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Golden era. : (Lincoln, N.M.) 1884-188?
Place of publication:
Lincoln, N.M.
Geographic coverage:
  • Lincoln, Lincoln, New Mexico  |  View more titles from this: City County, State
  • White Oaks, Lincoln, New Mexico  |  View more titles from this: City County, State
Jones and M.S. Taliaferro
Dates of publication:
  • Began in July 1884.
  • English
  • Lincoln (N.M.)--Newspapers.
  • Lincoln County (N.M.)--Newspapers.
  • New Mexico--Lincoln County.--fast--(OCoLC)fst01218749
  • New Mexico--Lincoln.--fast--(OCoLC)fst01305676
  • New Mexico--White Oaks.--fast--(OCoLC)fst01297936
  • White Oaks (N.M.)--Newspapers.
  • Archived issues are available in digital format from the Library of Congress Chronicling America online collection.
  • Description based on: Vol. 4, no. 32 (July 17, 1884).
sn 92070445
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Golden era. July 17, 1884 , Image 1


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Golden Era

Lincoln, New Mexico, is located on US 380, south of the Capitan Mountains, on the Rio Bonito with its post office dating back to 1873. In 1849, Lincoln was originally named La Placita del Rio Bonito by Spanish-speaking settlers. It translates to the village by the pretty river, and it was also referred to as simply La Placita or Bonito. The village originally consisted of a few adobe buildings around a plaza, fortified by a stout stone-walled tower. Twenty years later, in 1869, Saturnino Baca, with the support of Lawrence G. Murphy, post trader at Fort Stanton, Maj. William Brady, and Dr. J.H. Blazer, successfully proposed to the territorial legislature that a new county be created and named for President Lincoln, who had been assassinated four years earlier. La Placita, one of the largest villages in the newly named Lincoln County, changed its name to Lincoln. Eventually, Lincoln became the county seat. From 1878 to 1881, the town participated prominently in the infamous feuds between rival groups of businessmen and gunslingers in New Mexico known as the Lincoln and Colfax County Wars.

The Golden Era was formerly the White Oaks Golden Era which moved from White Oaks, New Mexico, in response to the demands of the citizens of Lincoln for a newspaper in the county seat. The Golden Era began publication on July 17, 1884, and ceased publication in July 1886. It was a weekly, English-only paper and politically unaffiliated. The Golden Era cost $3.00 for an annual subscription, $2.00 for a six-month subscription, and $1.10 for a three-month subscription. The October 16, 1884 copy documented the first known editor and publisher as M.S. Taliaferro and Jones Taliaferro. The papers reported Mr. Jones Taliaferro’s retirement in January 1886. His business partner and brother, M.S. Taliaferro, took over the Golden Era. In August 1886, the Golden Era was succeeded by the Lincoln Independent.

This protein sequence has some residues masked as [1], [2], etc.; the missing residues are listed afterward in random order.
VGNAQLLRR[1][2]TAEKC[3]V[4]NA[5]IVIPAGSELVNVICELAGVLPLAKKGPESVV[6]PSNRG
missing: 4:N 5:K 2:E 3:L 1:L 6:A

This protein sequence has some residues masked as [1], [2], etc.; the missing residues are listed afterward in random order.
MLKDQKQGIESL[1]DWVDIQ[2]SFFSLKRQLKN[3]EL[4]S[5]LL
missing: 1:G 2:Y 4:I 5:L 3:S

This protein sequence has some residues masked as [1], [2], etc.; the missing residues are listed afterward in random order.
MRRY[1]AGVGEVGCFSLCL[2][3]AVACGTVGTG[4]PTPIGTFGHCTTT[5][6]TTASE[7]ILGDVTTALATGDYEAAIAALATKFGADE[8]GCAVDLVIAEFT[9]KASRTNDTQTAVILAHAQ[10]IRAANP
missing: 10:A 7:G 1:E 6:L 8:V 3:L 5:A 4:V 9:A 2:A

The masthead of the Golden Era was transferred from the White Oaks Golden Era. In 1885, it adopted a carnival theme. The Golden Era covered local, county, territorial, national, and international news. Issues related to livestock were reported extensively. In the October 16, 1884 issue of the Golden Era, the Stock News column observed that although there were 33 million sheep in the United States, cows had paid off more mortgages and paid for more farms than any other known product.

The paper also covered national events, such as the election of Grover Cleveland to the presidency on November 13, 1884, as well as news from the region. A September 10, 1885 report on the Snake dances of the Moqui Pueblo Indians by a W. Cal. Brown, a well-known portrait and landscape photographer of Albuquerque, N.M., described the event “as hideous, loathsome, shuddering carnival of diabolism, a revolting remand of barbarism, a realization of all the horrors of all the delirium tremors in the world”. On January 21, 1886, an advertisement appeared in the Golden Era stating that Grant County, New Mexico, was offering a $250 reward for each and every hostile Apache Indian killed by citizens.

The attitude of territorial editors toward the suppression of crime and violence varied during this time period. Before the 1870s, the press generally ignored crime and violence. However, editors became interested in the disturbances generated by the Lincoln and Colfax County Wars and often supported one of the factions. In the early 1880s, the editors supported almost unanimously vigilante mobs which acted to end an era of outlaw terror. By the end of the decade, the press had turned against groups fighting against eviction from the privately owned lands that were part of the huge Maxwell Land Grant in northern New Mexico, believing that violence against the legal authorities and court orders should not be condoned. And finally, newspaper editors asked that the practice of pistol wearing be discontinued. In an effort to aid the cause for the statehood, the New Mexico press worked hard during these years to eradicate the old image of a lawless, violent territory.

Provided by: University of New Mexico